UNC Leaders Share Memories at Old Well Celebration

One day years from now, a couple of successful UNC alumni might be sitting on a stage discussing their experiences as Tar Heels thanks to a scholarship from the Wake County Carolina Club.

At the club’s fourth Old Well Celebration, which raises money for those scholarships, two men who already have enjoyed successful careers, lawyer Wade Hargrove ’62 and radio executive Don Curtis ’63, on Wednesday discussed their lives and experiences as Tar Heels before more than 100 alumni and friends.

The two sat in living-room-style chairs on a stage and chatted about issues in the news involving UNC to the long-ago wooing of smoky-voiced singer and actress Julie London. The format was question-and-answer, with Hargrove posing questions for Curtis to answer.

Hargrove, who became chair of the UNC Board of Trustees last year, jokingly led Curtis, chair of the GAA Board of Directors and also a trustee, through a range of issues and eras.

Among other issues, and without elaborating, Curtis said he didn’t feel “warm and fuzzy” about the NCAA, which placed harsher penalties and restrictions on Carolina than UNC officials thought it would after a long process of evaluating violations by the football program.

He added that he believes athletes should be paid $1,000 a year for expenses since many athletes don’t have money when they arrive at college and — with the year-round devotion to their sport these days — don’t have time to get a job to pay for incidentals. He indicated the money should come through the NCAA.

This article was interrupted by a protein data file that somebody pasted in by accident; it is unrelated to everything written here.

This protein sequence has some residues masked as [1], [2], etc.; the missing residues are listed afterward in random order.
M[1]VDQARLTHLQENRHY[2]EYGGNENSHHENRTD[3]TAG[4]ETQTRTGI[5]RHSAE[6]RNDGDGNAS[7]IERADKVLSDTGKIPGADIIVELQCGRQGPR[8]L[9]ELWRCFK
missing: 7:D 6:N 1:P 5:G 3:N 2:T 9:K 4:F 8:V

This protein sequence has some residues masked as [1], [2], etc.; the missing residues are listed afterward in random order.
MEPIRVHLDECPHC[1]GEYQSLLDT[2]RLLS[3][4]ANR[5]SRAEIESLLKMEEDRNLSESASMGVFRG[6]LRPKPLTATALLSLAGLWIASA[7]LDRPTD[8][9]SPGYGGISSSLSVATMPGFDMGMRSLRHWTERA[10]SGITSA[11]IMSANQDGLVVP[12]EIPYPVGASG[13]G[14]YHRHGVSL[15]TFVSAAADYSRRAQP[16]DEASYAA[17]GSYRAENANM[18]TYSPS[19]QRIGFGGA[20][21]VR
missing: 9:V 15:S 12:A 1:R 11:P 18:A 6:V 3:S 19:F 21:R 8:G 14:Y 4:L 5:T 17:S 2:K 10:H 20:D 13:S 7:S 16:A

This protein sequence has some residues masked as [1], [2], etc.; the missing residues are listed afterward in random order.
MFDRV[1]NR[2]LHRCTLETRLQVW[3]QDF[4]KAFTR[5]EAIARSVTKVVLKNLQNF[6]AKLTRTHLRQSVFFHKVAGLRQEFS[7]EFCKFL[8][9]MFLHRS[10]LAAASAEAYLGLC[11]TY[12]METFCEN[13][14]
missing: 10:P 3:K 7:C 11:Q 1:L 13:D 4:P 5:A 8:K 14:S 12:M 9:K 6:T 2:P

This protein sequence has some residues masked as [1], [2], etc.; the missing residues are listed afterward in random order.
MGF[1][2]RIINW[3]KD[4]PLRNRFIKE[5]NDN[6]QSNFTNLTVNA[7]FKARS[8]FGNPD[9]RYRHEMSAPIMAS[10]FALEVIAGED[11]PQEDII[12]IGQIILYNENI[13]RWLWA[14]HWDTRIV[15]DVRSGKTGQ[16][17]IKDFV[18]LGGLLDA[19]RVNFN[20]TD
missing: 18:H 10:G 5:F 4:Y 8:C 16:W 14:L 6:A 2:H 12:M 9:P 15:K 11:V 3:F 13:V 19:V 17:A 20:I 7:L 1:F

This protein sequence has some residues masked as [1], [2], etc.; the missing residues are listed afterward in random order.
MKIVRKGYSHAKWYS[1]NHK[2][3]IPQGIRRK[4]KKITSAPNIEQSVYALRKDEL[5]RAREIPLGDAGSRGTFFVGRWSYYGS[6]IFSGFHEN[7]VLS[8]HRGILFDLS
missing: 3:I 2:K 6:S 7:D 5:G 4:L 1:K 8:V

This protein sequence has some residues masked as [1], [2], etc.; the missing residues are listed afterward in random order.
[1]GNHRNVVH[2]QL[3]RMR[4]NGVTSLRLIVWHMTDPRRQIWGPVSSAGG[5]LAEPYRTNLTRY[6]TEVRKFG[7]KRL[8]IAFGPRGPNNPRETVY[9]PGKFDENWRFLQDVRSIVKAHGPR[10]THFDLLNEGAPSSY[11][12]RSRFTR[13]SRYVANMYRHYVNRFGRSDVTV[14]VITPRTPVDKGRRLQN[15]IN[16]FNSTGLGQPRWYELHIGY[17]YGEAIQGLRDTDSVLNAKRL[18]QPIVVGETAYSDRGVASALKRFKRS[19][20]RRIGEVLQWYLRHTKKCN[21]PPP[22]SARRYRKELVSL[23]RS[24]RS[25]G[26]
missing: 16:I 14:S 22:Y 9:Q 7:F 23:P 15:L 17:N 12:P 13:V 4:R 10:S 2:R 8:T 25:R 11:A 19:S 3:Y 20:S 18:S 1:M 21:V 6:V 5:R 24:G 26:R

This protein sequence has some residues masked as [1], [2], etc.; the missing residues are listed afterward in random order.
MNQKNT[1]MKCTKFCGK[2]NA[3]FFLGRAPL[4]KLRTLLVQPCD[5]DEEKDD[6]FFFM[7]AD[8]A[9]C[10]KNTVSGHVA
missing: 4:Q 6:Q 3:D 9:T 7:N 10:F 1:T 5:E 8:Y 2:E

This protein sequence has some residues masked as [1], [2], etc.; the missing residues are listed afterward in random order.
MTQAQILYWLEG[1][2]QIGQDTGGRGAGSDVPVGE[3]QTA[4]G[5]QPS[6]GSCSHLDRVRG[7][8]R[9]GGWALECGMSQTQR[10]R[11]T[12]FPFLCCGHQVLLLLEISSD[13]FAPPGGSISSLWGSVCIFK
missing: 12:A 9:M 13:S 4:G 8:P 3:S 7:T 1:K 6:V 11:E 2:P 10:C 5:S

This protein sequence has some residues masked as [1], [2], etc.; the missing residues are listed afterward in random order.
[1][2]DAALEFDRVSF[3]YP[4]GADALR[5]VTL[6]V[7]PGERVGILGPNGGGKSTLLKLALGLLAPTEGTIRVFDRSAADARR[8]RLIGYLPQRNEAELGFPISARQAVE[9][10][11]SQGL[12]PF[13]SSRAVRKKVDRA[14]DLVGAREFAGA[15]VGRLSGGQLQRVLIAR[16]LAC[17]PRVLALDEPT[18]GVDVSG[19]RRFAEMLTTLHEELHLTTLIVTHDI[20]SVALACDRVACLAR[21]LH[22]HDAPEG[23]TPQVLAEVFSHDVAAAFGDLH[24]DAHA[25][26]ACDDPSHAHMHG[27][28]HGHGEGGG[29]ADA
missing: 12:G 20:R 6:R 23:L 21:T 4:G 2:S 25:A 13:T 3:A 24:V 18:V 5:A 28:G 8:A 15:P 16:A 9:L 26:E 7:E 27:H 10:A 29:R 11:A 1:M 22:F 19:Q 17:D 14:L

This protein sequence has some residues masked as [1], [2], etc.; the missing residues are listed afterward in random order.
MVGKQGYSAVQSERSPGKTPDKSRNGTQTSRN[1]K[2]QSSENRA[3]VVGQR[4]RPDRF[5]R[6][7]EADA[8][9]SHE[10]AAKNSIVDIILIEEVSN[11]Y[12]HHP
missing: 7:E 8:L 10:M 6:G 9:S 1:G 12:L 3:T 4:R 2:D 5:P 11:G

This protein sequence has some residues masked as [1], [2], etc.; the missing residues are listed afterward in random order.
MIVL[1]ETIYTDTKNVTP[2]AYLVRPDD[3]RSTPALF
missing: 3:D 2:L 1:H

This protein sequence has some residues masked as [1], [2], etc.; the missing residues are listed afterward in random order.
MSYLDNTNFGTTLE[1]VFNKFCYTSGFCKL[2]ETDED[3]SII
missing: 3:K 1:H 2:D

Danita Morgan ’81, Wake County Club leader and the driving force behind starting the Old Well Celebration in 2008, said Hargrove — who also received a law degree from UNC in 1965 and served as the representative for the law school’s alumni on the GAA Board of Directors in 1990-91 — and Curtis are so important to the community and the University. “We don’t normally have this event in May, but they are so busy that this was the only time we could get them in the same room at the same time,” Morgan said.

The event raises thousands of dollars to go toward partial scholarships to Carolina for Wake County residents. About $30,000 already has gone to help students realize their dream of attending UNC.

The cost of getting an education has changed drastically since Hargrove and Curtis were at Carolina. During the early 1960s, Hargrove said, tuition was $75, while Curtis chimed in that students could eat at Lenoir Dining Hall for a dollar a day — 20 cents for breakfast, 40 cents for lunch and 40 cents for dinner.

That was about as serious as the discussion got as the two laughed about their times growing up and as UNC students. Hargrove led Curtis into his coming-of-age story involving London and her visit to campus by saying she was “an absolute knock-out gorgeous woman.”

Curtis — who said he was in love with the star, who was newly divorced and in her late 30s at the time — begged, pleaded, finagled and lucked into being London’s personal assistant during her visit. He said she was very nice and down to earth throughout the day. After her performance and the subsequent meet-and-greet with UNC dignitaries that night, London asked the 20-year-old Curtis to escort her to The Carolina Inn, where she was staying. “I thought I’d died and gone to heaven,” he said.

On the way, he saw a couple of friends, and Curtis told her that they would be impressed if she would speak to them. “She could have won an acting award,” Curtis said. “She cuddled up to me and told them how wonderful I was.”

Curtis said he started to believe what she was saying and figured that maybe she was attracted to younger men. “I thought, ‘I’m going to get lucky with Julie London, and I’ve never been lucky with anyone before,’ ” he said to a roar of laughter. However, once they got off the elevator on her floor, she turned and gave him a peck on the cheek and said goodnight, leaving him with only an entertaining story to tell.

Clifton Barnes ’82

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